Erin Everett: With that in mind, is your office administering any vaccines for that, the Gardasil vaccine?
A great question. We don’t give the vaccines here. Part of the reason is most patients tend to get that from their primary care provider.
Erin Everett: Correct.
Joseph Mareno: As the specialist, we tend to see folks who have developed issues or problems related to HPV. Most often, that’s a conversation that a patient had with their PCP. We certainly get asked all the time about the vaccine and whether or not it’s appropriate in certain situations and who should be getting it. We’re big advocates for it for sure.
Erin Everett: Do you feel like it holds value if the patient’s already presented with symptoms of HPV?
Joseph Mareno: That’s a really great question and really one to which we don’t know the answer to definitively yet. I never discourage a patient from getting it because the vaccine is specifically meant to help protect against, we’ll, say more risky subtypes of HPV. There are many different subtypes of the HPV virus.
Erin Everett: Correct.
Joseph Mareno: Some of them are more likely to cause problems than others. My general feeling is that if the vaccine can still protect you against one of those subtypes that could be more risky, and that you may not have, then it would be a good thing to do potentially. There’s obviously some costs associated with getting the vaccine, but otherwise very low risk. That being said, however, specifically, there’s no good guideline to say that it’s something that you should get once you’ve already developed issues related to HPV.
Erin Everett: I would agree with that. I mean, we often get asked the same question being in primary care and give a very similar answer. That means overall, the risk is low. It’s probably not going to hurt you if your insurance covers it, or you can afford it. You may have some benefit to getting that. But like you said, there really isn’t a real good guidelines on that, unfortunately.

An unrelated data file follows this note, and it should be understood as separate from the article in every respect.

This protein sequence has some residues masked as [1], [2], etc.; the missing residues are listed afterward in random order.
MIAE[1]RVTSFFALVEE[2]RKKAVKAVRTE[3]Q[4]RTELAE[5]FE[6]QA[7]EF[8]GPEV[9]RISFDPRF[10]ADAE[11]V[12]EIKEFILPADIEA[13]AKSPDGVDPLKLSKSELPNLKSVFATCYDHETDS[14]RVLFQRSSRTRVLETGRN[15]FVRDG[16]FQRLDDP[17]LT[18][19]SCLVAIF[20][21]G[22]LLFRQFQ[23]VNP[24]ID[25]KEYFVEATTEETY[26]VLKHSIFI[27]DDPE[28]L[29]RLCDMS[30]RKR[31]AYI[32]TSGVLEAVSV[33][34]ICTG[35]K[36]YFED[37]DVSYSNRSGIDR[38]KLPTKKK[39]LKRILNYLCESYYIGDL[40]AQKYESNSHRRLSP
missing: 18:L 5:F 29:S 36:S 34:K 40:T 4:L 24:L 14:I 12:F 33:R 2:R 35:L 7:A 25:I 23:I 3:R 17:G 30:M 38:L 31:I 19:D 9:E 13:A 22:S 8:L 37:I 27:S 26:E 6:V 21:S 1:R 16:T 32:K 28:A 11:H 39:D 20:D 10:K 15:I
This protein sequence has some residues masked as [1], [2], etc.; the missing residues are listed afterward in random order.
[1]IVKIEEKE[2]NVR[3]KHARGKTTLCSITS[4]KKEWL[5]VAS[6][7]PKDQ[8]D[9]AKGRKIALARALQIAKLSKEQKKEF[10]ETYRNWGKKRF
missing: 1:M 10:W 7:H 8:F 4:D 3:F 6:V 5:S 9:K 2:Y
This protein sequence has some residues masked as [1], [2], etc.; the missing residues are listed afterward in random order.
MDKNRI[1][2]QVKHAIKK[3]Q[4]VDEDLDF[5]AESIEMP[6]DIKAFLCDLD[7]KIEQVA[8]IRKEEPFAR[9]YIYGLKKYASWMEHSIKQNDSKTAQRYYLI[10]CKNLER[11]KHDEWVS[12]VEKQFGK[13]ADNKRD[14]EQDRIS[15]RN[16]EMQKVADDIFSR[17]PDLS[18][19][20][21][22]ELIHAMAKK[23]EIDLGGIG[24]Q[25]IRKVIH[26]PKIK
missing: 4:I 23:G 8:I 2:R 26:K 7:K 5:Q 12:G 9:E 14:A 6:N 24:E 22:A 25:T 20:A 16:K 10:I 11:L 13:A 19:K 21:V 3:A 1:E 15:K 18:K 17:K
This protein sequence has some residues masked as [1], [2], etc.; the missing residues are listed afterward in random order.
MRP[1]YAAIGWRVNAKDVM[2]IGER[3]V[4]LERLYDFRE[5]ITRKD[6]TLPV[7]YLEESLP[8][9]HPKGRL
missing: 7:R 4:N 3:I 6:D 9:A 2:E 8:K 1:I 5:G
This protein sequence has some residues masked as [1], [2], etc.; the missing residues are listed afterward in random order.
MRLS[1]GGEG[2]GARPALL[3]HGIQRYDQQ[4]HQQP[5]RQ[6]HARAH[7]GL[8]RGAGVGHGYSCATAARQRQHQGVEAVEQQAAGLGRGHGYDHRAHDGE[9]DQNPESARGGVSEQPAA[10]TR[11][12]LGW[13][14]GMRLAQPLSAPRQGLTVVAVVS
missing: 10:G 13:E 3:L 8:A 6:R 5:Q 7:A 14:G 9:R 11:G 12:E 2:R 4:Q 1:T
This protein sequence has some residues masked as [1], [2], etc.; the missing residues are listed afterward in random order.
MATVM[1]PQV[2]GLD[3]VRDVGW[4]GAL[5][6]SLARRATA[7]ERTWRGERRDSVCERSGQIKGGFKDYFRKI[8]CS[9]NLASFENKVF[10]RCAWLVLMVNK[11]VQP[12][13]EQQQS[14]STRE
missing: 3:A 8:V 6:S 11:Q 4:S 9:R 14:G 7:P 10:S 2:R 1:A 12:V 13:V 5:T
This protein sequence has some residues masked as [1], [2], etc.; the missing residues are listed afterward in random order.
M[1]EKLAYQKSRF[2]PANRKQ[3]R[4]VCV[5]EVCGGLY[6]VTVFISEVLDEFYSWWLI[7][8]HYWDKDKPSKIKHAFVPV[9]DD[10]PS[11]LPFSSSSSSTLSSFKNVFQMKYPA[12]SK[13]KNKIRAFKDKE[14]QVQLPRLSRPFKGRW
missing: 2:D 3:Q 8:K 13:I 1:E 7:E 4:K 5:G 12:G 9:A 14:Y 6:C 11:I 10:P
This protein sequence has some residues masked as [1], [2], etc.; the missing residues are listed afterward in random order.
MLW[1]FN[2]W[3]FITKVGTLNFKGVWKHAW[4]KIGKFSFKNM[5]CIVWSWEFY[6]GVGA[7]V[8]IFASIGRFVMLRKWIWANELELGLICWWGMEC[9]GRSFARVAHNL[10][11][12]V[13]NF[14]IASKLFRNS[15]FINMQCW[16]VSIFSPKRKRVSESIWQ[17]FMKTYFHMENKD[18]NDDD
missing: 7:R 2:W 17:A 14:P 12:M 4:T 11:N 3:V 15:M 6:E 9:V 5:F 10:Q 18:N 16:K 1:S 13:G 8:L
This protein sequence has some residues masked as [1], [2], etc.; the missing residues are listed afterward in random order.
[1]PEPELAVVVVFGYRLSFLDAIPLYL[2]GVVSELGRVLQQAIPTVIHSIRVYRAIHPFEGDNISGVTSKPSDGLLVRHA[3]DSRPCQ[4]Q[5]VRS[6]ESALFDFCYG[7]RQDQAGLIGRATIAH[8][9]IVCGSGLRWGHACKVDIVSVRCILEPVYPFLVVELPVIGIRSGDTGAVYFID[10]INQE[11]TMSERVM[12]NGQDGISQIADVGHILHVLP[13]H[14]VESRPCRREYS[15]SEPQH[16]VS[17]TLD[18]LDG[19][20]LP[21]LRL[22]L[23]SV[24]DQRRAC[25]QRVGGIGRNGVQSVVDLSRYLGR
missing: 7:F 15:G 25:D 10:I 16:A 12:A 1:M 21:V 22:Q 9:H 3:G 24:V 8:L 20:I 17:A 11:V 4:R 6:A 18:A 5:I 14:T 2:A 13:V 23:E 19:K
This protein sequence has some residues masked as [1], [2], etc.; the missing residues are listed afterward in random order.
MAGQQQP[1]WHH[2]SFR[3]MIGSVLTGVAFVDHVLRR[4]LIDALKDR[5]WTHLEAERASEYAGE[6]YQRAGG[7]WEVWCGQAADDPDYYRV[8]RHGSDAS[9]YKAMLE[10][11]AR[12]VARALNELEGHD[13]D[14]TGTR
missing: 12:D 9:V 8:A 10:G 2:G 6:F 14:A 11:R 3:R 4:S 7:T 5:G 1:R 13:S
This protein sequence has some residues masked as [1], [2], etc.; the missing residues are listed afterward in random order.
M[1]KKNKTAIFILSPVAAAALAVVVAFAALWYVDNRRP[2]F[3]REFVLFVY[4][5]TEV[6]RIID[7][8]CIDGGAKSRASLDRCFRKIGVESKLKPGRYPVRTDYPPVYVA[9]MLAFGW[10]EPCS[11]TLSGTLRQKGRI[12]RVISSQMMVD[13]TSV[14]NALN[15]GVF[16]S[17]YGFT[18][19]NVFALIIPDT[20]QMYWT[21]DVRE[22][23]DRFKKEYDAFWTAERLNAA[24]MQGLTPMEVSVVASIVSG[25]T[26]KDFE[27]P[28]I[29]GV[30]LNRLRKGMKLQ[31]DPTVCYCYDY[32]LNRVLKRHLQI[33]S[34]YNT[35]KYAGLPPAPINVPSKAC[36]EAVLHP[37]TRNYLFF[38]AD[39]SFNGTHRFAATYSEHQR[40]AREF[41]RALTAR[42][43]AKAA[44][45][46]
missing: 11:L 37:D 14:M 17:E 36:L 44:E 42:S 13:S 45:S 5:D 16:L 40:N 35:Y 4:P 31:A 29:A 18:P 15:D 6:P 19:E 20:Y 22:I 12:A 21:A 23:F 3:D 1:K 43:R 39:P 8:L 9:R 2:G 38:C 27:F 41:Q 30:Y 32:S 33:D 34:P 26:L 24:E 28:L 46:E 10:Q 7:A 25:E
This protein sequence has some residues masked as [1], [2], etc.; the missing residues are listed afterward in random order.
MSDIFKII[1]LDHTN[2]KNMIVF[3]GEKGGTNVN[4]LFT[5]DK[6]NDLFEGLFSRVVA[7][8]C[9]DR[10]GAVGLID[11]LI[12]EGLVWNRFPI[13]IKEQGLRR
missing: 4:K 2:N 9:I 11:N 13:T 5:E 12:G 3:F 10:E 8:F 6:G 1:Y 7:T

Joseph Mareno: That’s right. That’s right. I know that from the most recent statement from our society, which is the American Society of Colon and Rectal Surgeons, does not specifically recommend giving the vaccine once symptoms or diagnosis of HPV has been confirmed. Again, I think the answer is we really don’t know whether or not someone is going to get some benefit from the vaccine.
Erin Everett: Absolutely. Well, that being in mind, as a primary care provider, obviously, I’m referring to you when I know a patient has symptoms of HPV, either they’ve come in with complaints of anal bleeding or other different issues going on sensitivities, or they’ve felt something, and so I’ve done an exam, and I send them over to your way. What can a patient expect next once they land in your office?
Joseph Mareno: Sure. Well, once again, like I said, it’s very common thing that we see and evaluate all the time, myself and all my partners here. We do our very best to try to make sure that patients are as comfortable as possible with what is certainly an uncomfortable thing that they have going on. I try to reassure them that this is something that we deal with quite frequently, and while I understand that they’re uncomfortable, it’s certainly not something that they need to be uncomfortable around with us.